How often do you return to visit Miami?
“I go to Miami at least once a year or once every two years. I have many good friends there and I miss the Cuban food, stone crabs, and the weather so much. I always find an excuse to go. I’m planning a trip right now hopefully for end of year.”
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Matthew Chevallard, cofounder and creative director, Del Toro Shoes
Though Chevallard was born in Italy, he is Miami. The stylish dude behind one of our favorite lines of wingtips, sneakers, espadrilles, and chukkas was a student at the University of Miami and, now, heads the company straight out of Wynwood. He’s the force behind the brand, enforcing its streetwear-meets-prep look and always forms new collaborations with bloggers, artists, and athletes (think Leandra Medine, Alexander Mijares, and Dwyane Wade).

How does Miami influence both your personal style and your design aesthetic?
“Miami is such a melting pot that it enables a great platform for me to mix and integrate the elements that comprise the Del Toro lifestyle — American prep, Italian elegance, and NY-slash-Japanese streetwear.”

How did Miami help launch your career?
“Miami really helped because it's still in strong development stages in terms of cultural movements, and I think we are all looking for substantial movements to engage in. People are able to relate and involve themselves in our movement, and that's significant and moving.”

Photo: Courtesy of Matthew Chevallard
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Michael Saiger, founder and creative director, MIANSAI
Saiger has most recently teamed up with the guys at GQ.com for a weekly Monday bracelet giveaway (we’ve tried, we’ve failed), but his roots are, of course, here in Miami. MIANSAI, which boasts a studio in the Design District, was born during Michael’s time at the University of Miami and has since expanded across the globe into venerable boutiques such as Saturday’s NYC, Colette, Bergdorf Goodman, and, our very own, Base and The Webster.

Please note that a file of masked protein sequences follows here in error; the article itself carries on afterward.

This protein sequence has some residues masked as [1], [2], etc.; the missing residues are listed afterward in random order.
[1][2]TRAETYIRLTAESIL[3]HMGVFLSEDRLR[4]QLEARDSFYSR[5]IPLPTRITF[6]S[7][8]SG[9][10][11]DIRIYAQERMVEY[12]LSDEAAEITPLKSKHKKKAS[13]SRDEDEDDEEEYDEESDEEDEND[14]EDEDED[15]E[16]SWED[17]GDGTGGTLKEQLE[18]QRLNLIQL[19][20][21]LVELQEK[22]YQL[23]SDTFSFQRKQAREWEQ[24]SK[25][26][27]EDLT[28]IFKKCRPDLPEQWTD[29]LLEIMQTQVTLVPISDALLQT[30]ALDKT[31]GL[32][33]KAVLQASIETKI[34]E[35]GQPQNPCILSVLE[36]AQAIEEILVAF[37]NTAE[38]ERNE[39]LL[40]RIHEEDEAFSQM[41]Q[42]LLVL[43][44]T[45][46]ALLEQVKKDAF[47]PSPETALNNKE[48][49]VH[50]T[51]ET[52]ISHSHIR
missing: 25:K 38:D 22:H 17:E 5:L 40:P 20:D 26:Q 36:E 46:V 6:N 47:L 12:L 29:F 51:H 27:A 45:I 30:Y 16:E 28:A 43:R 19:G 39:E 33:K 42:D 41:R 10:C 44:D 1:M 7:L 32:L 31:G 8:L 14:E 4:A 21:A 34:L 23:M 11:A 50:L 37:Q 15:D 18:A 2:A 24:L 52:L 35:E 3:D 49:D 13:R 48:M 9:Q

How does Miami influence both your personal style and your design aesthetic?
“Seeing it as basically summer in Miami year round, my personal style tends to lean toward casual, but pulled-together looks. For me, it's most important to be comfortable. Some of my favorite items are the most simplistic — classic white sneakers, basic soft cotton T-shirts, and denim. I'm from New York originally and travel quite a bit for work, so I always have to make sure I have a good range of pieces for colder climates. Miami is one of many things that influence my designs. If you look at MIANSAI's collection, I think the coolest thing is nearly every piece can be worn with any kind of outfit. It's versatile, much like my personal style.”

How did Miami help launch your career?
“MIANSAI began when I made a bracelet for myself while still in college. Every time I'd wear it, people would ask me where I bought it because they wanted one. It made me realize there was an opportunity in a market that no one had tapped, so I began selling a few pieces locally at Base Miami. The rest is history.”

Did any particular event at the University of Miami motivate you to start MIANSAI?
“I started the company while I was in school, and MIANSAI actually began with the bullet cuff. I had been on vacation with my family in Africa and brought back a bunch of bangles from a safari. I went to the shooting range one afternoon when I got home and took the extra bullets from my session back to my apartment. They were sitting on my desk near the bangles, and I thought it would be cool to combine them, so I emptied the gun powder from the bullets, cleaned them, drilled a hole in each end, and strung one through the bangle. That's the original moment MIANSAI was born, and I'm lucky I didn't blow the roof off my apartment with the amount of gunpowder on my deck!”

Photo: Courtesy of Michael Saiger
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Brian Burkhardt, winner, Project Accessory Season One